CEDAW Reviews: Indonesia

16 Jul

Delegates from the Republic of Indonesia came before the Committee on the Elimination of Discrimination against Women (CEDAW) on 11 July 2012 for the Committee’s review of the state party’s obligations under the Convention on the Elimination of All Forms of Discrimination against Women (hereafater “Convention”). In introducing the report, the Minister of Women and Child Protection discussed the establishment of a national development plan and national strategy plan for the protection of human rights including women’s rights; legislation on human trafficking and migrant smuggling; and migrant and domestic worker’s rights. Indonesia also discussed the ongoing progress in gender mainstreaming, education and awareness as well as socialization training.

Questions from the Committee ranged on a variety of issues, with special attention on female genital mutilation (FGM). FGM was previously outlawed but has again been legalized within health care facilities. In making the practice legal again, Indonesia hope it will ensure that FGM is administered safely and within sterile conditions. Nevertheless, FGM remains a grave violation of human and women’s rights. A secure, equal and non-discriminatory environment cannot be upheld where this practice is encouraged under a veil of traditional or religious rights. Moreover, the practice is in direct violation of Convention obligations. Until the practice is completely eliminated, it demonstrates an unwillingness to protect women. It is an act of discrimination and violence and is a significant barrier to achieving women’s equality.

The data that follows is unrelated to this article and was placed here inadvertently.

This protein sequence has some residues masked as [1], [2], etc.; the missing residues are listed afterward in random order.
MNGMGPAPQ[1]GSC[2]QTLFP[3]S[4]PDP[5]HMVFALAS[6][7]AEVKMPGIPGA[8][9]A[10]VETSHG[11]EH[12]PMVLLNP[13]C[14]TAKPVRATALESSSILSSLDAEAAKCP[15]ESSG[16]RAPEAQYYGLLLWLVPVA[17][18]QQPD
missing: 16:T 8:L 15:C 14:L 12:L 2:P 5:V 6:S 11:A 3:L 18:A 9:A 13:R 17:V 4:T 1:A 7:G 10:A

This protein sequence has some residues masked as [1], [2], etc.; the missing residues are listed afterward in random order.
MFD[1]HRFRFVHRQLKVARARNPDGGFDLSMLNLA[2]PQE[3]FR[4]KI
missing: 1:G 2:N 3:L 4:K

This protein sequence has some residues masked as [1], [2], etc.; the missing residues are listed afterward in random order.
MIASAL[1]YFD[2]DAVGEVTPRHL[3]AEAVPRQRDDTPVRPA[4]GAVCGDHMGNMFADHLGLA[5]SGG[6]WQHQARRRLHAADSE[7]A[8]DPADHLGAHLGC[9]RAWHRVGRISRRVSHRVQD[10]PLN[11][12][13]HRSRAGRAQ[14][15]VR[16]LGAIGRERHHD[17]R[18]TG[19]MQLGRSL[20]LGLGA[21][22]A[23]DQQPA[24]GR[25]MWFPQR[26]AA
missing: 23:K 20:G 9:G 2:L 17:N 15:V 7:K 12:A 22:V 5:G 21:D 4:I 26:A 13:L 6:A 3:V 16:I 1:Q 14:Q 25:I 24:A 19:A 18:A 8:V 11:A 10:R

Most strongly addressing the FGM issues were Committee members from Afghanistan, Egypt and Turkey, each stating that FGM was not associated with or upheld by the Muslim religion. Overall, the Committee was persistent on this issue and reasoned that, regardless of traditional or religious justifications, the practice was still a significant violation of the obligations under the Convention.

Besides FGM, compliance with CEDAW recommendations on the issue of gender equality was also addressed, especially as it pertains to political life and meeting gender quotas; to marriage and family relations; and inequalities in land rights and tenure. Such inequalities can inhibit the status of women within society, specifically when political decentralization is used as a veil behind which human rights violations targeting women are occurring. 

The utilization of decentralization to restrict the rights of women sets a challenging and complex precedence, which may have vast consequences on women’s security. Women’s security is significantly threatened when the violation of their rights are not addressed within political systems. Decentralization is being used in this case to give local governments the authority to establish bylaws in direct violation with national, international and human rights laws. Such violations can lead to gross domestic violence and damaging marriage practices as well as other discriminatory and violent acts against women.

Overall, Indonesia is trying to progress in the realm of women and gender equality.  Most notably they have implemented legislation on human trafficking and migrant workers; they are working toward meeting their quota agenda; they are mainstreaming women and gender equality and they are implementing training and socializing programs at multiple governmental levels, within law enforcement, the judiciary and within civil society. While all of these efforts are of course welcome and promoted, there are still grave human rights violations, specifically targeting women and girls. It is understandable that behavioral norms, customs and cultures are challenging specifically when trying to change a society steeped in years of a patriarchal system. But, at the same time, the government must take a stand to address and end the gross violations against women and to progress forward. Although CEDAW maintained an understanding of the climate and culture within Indonesia, they also highlighted these issues and raised the bar of expectations in terms of Indonesia’s future report.

–          Cara Lacey 

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